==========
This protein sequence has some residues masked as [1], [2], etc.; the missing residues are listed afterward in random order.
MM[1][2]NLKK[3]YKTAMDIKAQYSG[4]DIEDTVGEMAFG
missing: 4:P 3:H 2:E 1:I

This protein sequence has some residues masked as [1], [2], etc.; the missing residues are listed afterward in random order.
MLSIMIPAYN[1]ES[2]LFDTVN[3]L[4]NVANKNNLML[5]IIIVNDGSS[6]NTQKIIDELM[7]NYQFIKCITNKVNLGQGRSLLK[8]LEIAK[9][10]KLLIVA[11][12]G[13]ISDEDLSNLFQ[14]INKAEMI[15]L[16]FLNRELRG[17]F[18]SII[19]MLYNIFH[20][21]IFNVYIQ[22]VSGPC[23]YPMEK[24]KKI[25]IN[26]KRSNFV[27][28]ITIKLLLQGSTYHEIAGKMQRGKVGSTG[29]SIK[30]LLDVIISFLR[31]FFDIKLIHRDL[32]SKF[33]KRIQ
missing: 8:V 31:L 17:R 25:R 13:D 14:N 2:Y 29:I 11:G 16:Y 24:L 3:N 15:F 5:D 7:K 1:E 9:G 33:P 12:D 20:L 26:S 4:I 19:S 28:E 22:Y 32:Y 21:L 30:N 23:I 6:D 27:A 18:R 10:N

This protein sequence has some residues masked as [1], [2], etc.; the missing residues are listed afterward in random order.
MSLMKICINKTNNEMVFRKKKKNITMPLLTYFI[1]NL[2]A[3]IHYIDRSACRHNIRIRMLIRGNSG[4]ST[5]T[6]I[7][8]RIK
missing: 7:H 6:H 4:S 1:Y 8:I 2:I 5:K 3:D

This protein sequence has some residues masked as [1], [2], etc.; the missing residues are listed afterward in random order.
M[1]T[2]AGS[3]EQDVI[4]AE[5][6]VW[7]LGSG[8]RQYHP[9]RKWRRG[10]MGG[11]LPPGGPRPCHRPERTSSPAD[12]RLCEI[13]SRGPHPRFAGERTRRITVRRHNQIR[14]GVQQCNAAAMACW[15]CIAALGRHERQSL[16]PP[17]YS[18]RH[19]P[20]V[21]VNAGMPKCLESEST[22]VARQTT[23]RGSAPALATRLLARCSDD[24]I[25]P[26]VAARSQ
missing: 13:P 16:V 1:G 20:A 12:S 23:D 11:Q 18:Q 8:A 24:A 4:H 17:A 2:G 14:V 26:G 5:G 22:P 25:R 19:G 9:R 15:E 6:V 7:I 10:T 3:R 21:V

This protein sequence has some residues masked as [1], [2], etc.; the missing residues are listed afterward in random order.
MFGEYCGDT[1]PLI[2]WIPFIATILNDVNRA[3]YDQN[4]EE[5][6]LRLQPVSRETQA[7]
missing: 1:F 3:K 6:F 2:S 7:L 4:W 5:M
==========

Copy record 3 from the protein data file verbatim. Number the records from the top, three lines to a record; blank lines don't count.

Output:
This protein sequence has some residues masked as [1], [2], etc.; the missing residues are listed afterward in random order.
MSLMKICINKTNNEMVFRKKKKNITMPLLTYFI[1]NL[2]A[3]IHYIDRSACRHNIRIRMLIRGNSG[4]ST[5]T[6]I[7][8]RIK
missing: 7:H 6:H 4:S 1:Y 8:I 2:I 5:K 3:D